Where is Bonaire?
Bonaire is a small island, covering roughly 111 square miles, with a width that ranges from 3 to 7 miles and a length of approximately 24 miles. Bonaire is located approximately 50 miles off of the coast of Venezuela. Bonaire is the B of the ABC islands with her sister islands of the Dutch Caribbean – Aruba, and Curacao. Bonaire’s position on the globe is (in latitude/longitude from a GPS): 12°10′ N 68°17′ W.
Bonaire’s highest point.
Bonaire is a relatively flat island, with its highest point, Brandaris, (located in the Washington Slagbaai National Park), peaking at a mere 780 feet (240 meters).
Maps of Bonaire and its main town, Kralendijk.
Bonaire and Kralendijk maps are courtesy of Bonaire Affair. Visit their website to view the maps in a larger format.
The geological history of Bonaire.
It’s been speculated that the island was formed relatively recently, in terms of the age of the earth, anyway. Apparently, as the nearby continental shelf in the area (now located near Montserrat, and the cause of the volcanic activity on that island) moved through the area, it forced a large mass of rock to the surface, creating the islands of the Lesser and Greater Antilles. Some of this activity also unleashed molten rock, which explains some of the volcanic formations you might see on Bonaire. However, since the continental shelf has passed us by, there’s no real threat of volcanic activity on Bonaire these days.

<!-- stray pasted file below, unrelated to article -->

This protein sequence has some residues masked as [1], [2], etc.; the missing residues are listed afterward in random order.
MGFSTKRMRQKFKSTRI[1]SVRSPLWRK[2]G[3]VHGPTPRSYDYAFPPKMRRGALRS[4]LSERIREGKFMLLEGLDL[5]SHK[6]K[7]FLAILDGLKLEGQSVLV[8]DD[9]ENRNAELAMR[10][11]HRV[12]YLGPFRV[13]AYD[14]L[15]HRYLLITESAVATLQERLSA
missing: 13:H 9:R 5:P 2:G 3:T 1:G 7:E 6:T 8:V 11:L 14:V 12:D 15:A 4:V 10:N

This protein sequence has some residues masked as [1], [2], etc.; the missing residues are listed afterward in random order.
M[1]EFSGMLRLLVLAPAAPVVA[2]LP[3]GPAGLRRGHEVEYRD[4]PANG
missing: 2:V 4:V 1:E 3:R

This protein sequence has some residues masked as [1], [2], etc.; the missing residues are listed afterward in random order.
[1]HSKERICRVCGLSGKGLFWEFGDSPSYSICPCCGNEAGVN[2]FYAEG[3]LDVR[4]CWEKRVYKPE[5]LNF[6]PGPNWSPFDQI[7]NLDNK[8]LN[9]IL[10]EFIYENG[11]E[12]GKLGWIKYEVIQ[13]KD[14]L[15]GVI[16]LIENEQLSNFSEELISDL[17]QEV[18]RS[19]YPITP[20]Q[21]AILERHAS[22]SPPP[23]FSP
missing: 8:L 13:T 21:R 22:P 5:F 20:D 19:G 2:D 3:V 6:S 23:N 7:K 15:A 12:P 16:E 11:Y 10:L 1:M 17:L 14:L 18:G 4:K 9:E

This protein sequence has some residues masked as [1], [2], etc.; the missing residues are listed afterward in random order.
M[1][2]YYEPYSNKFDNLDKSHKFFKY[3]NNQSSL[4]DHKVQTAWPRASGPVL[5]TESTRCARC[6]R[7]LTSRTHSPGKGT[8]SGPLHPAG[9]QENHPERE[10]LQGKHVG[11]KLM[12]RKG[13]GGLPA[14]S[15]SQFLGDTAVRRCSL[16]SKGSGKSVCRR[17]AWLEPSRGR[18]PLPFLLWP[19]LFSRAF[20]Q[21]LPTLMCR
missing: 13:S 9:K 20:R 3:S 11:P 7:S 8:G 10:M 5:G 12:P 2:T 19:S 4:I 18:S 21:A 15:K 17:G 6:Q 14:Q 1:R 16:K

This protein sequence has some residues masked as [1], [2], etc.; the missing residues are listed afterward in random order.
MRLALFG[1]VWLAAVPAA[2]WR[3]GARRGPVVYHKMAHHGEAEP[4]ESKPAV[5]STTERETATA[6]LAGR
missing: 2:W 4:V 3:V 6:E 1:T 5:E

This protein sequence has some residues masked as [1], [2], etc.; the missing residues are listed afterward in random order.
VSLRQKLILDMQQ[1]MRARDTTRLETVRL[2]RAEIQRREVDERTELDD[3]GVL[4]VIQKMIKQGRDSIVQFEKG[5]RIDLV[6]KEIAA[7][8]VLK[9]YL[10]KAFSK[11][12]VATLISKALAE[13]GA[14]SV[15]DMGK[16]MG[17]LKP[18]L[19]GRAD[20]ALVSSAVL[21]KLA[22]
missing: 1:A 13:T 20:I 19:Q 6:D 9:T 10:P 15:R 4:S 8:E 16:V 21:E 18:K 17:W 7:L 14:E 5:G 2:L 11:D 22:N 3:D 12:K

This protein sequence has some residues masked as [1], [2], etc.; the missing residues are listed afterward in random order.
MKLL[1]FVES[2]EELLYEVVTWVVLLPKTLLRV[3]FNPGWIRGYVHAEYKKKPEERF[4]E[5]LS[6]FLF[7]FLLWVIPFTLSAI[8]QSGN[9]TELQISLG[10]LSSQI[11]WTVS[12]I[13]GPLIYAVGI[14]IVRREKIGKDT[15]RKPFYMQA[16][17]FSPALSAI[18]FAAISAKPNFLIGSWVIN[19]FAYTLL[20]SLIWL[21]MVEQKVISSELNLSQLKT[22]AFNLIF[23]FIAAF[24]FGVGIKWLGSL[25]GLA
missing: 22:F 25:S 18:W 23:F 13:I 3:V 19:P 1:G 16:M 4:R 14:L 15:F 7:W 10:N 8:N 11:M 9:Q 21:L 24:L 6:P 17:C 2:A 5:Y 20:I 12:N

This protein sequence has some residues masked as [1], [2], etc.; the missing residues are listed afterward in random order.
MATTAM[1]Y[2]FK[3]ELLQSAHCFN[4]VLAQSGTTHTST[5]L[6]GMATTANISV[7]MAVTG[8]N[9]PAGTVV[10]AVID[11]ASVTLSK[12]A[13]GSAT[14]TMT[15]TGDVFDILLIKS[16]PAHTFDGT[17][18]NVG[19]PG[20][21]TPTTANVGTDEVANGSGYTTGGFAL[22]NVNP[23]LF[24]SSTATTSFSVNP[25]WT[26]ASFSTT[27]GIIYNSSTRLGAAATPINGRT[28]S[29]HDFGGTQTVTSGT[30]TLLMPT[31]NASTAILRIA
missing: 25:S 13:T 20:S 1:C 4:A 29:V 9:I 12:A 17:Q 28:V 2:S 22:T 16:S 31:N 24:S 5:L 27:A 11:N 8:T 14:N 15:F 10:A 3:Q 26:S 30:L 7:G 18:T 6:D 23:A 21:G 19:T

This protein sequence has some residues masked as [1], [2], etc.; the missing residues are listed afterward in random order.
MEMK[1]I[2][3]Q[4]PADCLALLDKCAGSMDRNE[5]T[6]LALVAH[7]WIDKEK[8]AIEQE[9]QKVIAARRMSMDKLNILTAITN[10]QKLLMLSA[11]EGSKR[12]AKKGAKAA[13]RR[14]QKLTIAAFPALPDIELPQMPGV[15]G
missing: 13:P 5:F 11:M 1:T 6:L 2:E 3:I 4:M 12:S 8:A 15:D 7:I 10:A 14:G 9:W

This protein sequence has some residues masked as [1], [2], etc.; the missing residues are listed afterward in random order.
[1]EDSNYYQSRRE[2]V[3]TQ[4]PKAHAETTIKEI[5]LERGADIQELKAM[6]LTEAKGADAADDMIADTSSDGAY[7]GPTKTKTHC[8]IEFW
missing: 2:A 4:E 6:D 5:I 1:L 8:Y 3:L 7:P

The beginning of the coral reef structure.
At some point, after the island formed, the earth ocean’s covered the entire island, allowing vast amounts of coral to grow across the top of the island. As the waters receded, the corals exposed to air perished, and over the millennia, became surface limestone deposits. Walking along Bonaire’s shores and the inland, you can see vast amounts of coral skeletons as a result.
However, the remaining corals around Bonaire stayed, resulting in a natural fringing reef system. What this means is that in most places around Bonaire (in particular the calmer leeward side of the island) the reef system starts where the water does. Tide variations are only about 1.8 – 2.0 feet, so the corals start at the low tide line and continue on, following the underwater topology of the island’s base. It should be noted that Bonaire’s tides are more affected by a combination of wind and low/ high-pressure systems than they are by the moon.
Klein Bonaire (or “Little Bonaire).
Klein Bonaire, the small island in the sheltered lee of Bonaire (see map above), has the same geological history, and while Bonaire at least has some hills, Klein Bonaire’s surface is pretty much level, just a few feet above high tide. And, because the island is undeveloped, the fringing reef system surrounding Klein Bonaire is truly pristine.
Find out information about specific Dive and Snorkel sites.
Learn more about the Bara di Karta drive, hike, and bike trails.
Discover the Rincon Valley drive, hike, and bike trails.
Explore Bonaire by cycling and mountain biking.
Wander around Kralendijk on a self-guided tour of the historical monuments.